Bayeux, where the Tapestry/Embroidery is housed, is a completely charming, well-preserved medieval town, with a beautiful cathedral, cobble-stoned streets, and good restaurants. Bayeux was the bishopric of Odo, William the Conqueror's half-brother. It's like Odo said, "Let's build this town so that our restaurants will last a thousand years." It owes its preservation entirely to the fact that it is strategically useless: far from the sea, and too narrowly built to accommodate tanks in the streets. It was the first city to be liberated by the Allies, and the Bayeux Museum of the Battle of Normandy indulges in some not-entirely-sensitive gloating about its preservation. But Bayeux also contains an art work / historical record / propaganda piece that depicts war in amazing detail: failed diplomacy, deforestation for the war machine, mobilization, an epic cross-Channel naval invasion, provisioning, and horrific violence on the battlefield. If somebody made a 70-meter embroidery of the Allied Invasion of France, it might not look so unlike the Bayeux Tapestry.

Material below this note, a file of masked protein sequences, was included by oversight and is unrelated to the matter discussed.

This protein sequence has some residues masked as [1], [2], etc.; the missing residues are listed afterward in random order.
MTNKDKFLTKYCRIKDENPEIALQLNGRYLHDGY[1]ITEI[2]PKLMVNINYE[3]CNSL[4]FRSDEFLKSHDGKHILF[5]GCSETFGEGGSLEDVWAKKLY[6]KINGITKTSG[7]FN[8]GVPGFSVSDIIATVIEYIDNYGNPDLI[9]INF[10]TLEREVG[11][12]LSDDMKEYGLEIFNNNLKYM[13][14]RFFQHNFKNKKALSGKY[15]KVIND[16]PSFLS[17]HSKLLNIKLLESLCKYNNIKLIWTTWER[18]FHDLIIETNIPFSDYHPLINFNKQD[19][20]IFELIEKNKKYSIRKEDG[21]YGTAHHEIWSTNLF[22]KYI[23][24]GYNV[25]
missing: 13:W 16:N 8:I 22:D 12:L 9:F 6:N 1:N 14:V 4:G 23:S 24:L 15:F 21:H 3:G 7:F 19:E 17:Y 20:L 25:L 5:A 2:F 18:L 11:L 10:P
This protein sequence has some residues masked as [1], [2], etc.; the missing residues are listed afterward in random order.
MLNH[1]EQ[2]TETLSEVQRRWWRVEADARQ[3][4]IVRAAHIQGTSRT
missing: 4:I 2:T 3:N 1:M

This is Pointe du Hoc, pitted by shell craters. Some of the craters are twenty feet deep; the almond-shaped holes were launched from the sea, and the round ones dropped by planes. There's no knowing how long the craters will be there, if, perhaps, they might still pock the landscape a millennium from now. There's no knowing what other wars, or what else, might change the shape of the ground--or what remains of other battles were obliterated by the air raids, because WWII was only the most recent war fought here. There are places on the Norman coast where the armies of Henry V laid siege, screaming "God for Harry, England, and Saint George!" And Vikings. And the Wars of Religion, because the coast went Protestant. Charlotte Corday was educated at the Abbaye aux Dames. Normandy has been a battlefield for at least a thousand years. "Never forget" doesn't work here, in a place where there are so many wars to remember. And maybe that points to the irony of saying "Never forget" about any war.